The purchasing behavior of African-Americans has some distinct characteristics that retailers and marketers should identify and use to establish effective market position, according to a new report by the Nielsen Co., “The State of the African-American Consumer.”The report notes that this population has a buying power of nearly $1 trillion. African-Americans shop more often than all other groups, but spend less money per trip and overall. This behavior reflects their propensity to make quicker/smaller purchases based on short-term needs, and less on deal availability or the desire to “stock up.” This shopping behavior partly explains why African-Americans are more likely to frequent convenience stores than non-African-American consumers.
According to Schaumburg, Ill.-based Nielsen, African-Americans made 165.7 shopping trips per household over the past year, compared with 153 trips for non-African-Americans. However, African-Americans’ average basket ring per household was $37 per trip, compared with $45 for non-African-American households. Overall, Aftrican-Americans spent $6,138 per household per year, versus. $6,883 for non-African-Americans.
When it comes to channel shopping frequency, African-Americans made 17.4 shopping trips per household to convenience stores, compared with 12.7 trips for non-African-Americans. African-Americans also shopped more frequently than non-African-Americans at dollar stores (20.7 shopping trips vs. 11.4) and drug stores (15.6 trips vs. 13.9).
African-Americans made fewer shopping trips per household than non-African-Americans at grocery stores, supercenters, mass merchandisers and warehouse clubs, according to the Nielsen research.
“A few major factors driving African-Americans’ retail traffic may be access to private transportation and lack of major retail development in some urban areas where a concentration of African-American communities reside,” the report notes.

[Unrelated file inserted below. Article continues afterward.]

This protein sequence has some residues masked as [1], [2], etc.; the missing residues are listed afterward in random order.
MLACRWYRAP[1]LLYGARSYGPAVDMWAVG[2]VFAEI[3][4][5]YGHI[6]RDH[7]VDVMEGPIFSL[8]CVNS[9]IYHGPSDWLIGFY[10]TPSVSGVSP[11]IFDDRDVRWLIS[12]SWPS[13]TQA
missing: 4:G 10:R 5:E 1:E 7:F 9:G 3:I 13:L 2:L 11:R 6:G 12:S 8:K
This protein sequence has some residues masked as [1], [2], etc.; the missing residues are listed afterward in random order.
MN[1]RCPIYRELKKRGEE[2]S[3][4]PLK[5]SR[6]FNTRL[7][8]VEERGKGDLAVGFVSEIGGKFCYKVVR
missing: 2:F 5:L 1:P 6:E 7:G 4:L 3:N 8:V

The report goes on to identify a number of business opportunities, including:
- The number of African-American households earning $75,000 or more has grown by 63.9 percent in the past decade -- a rate greater than that of the overall population. This continued growth in affluence, social influence and household income will continue to impact the community’s economic power, especially with women.
- The percentage of African-Americans attending college or earning a degree has increased to 44 percent for men and 53 percent for women. Higher educational and professional success, along with a lower birth rate, is increasing both the age and affluence of the population, increasing the demand for aging, health care and financial management services.
- African-Americans are heavy users of electronic media, providing marketers with many opportunities to access them with advertising and images that are appealing and highlight their services.
- African-American women tend to be the primary decision-makers for most household buying decisions. Marketers should be employing advertising messages and images that appeal to them.
- Trends in technology adoption and social networking also provide this group with an influence over popular culture beyond the limits of ethnic categorization.